But from a design standpoint, everything flows from the “fountainhead” that is the Triton Two tower. In a nutshell, the Triton Two is one of those oh-so-rare $2500/pair loudspeakers that, if heard from behind an opaque scrim, could easily (and I mean really easily) fool you into thinking you were hearing a boutique high-end loudspeaker that carried a five-figure price tag. Part of why this is so is that the Triton Two offers terrific clarity, transient speed, and definition, yet is remarkably smooth sounding in its overall presentation—a tough combination of virtues to pull off. Frankly, I don’t think I’ve ever heard any speaker do a better job of blending the output of a lightning fast Heil-type tweeter with conventional piston-type mid-bass drivers. That is, in my view, is the sonic “special sauce” that really sets the Triton Two apart. Happily the same technologies used in the midrange/treble section of the tower carry over directly into the GoldenEar satellites.
In short: the Triton Two and its stable mates are a virtual lock to enhance Sandy Gross’ deserved reputation for building speakers that offer killer performance/price ratios. What’s more, they just might make more than a few designers of boutique high-end products nervous in the process.
For many years Q-series loudspeakers have been the “bread-and-butter” models within the KEF lineup, serving to introduce listeners to many of the technologies used in the firm’s higher-end speakers at comparatively affordable prices. At CEDIA KEF launched its eighth-generation Q-series models, which are said to be the first KEF products to leverage new insights gleaned through the radical, one-of-a-kind KEF Concept Blade loudspeaker (a not-for-sale technology test bed or "concept" speaker).
While the new Q models look quite traditional from the outside, they actually embody a quite ambitious array of technical changes. Highlights include an all-new version of KEF’s signature Uni-Q (coincident tweeter/midrange) driver array that features a new, double-layer dome tweeter (one layer provides the optimal shape while the other adds stiffness), a completely revised version of KEF’s “tangerine” waveguide, a new aluminum midrange driver with a much larger voice coil/motor structure, and a new “Z-surround.” An exhaustive list of all the revisions that have gone into the new Q models would overflow the space allotted, but suffice it to say the changes are quite sweeping and show KEF’s ability to take ideas from the cost-no-object Concept Blade and to transfer them to speakers that will sell at sensible, real-world prices.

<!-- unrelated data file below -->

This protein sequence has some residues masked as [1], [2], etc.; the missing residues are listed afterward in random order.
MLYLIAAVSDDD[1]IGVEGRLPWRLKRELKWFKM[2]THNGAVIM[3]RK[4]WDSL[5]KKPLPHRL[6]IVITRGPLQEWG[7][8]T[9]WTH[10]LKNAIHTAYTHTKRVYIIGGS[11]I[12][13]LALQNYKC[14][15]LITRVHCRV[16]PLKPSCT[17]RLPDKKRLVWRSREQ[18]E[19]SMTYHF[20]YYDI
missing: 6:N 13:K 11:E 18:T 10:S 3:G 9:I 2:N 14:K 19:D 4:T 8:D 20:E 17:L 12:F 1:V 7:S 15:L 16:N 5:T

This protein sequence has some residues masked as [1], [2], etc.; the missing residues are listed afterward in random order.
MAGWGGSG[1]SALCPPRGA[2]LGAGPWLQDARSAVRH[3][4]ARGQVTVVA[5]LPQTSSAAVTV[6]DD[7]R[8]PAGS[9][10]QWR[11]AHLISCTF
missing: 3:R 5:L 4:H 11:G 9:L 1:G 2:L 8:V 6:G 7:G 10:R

The flaghip model of the new Q range is the Q900 tower, a 2.5-way floorstanding speaker based on a 6.5-inch Uni-Q array with a 1-inch tweeter, a 6.5-inch woofer, and two 6.5-inch passive radiators (or as KEF calls them, “auxiliary bass radiators”). The Q900 will sell for $1599/pair, with prices stepping downward for smaller models.
The Q-series speakers were on static display only in the KEF booth, but we’re eager to hear them soon.
Apart from Klipsch’s limited production classic models (e.g., the Klipschorn, LaScala, etc.) and Palladium-series speakers, the Reference series has for most practical purposes represented the top of the Klipsch lineup—until now. Shortly before CEDIA Klipsch announced that it had reworked the Reference line to create the new Reference II series.
It would be easy, at least at first glance, to interpret the Reference II models as a minor “refresh” of a well-established and well-loved product family, but a closer look (and especially a careful listen) shows that the changes are much more significant than that. Klipsch had a traditional booth on the CEDIA exhibit floor, but in a separate, off-the-show-floor demo room Klipsch VP of Product Development Mark Cassavant gave me a one-on-one presentation of the new line, along with the chance to hear (in a relatively quiet room) a side-by-side comparison of the previous generation Reference RF-82 and new generation Reference II RF-82II ($1200/pair) speaker models (the RF-82 II is one model down from top-of-the line).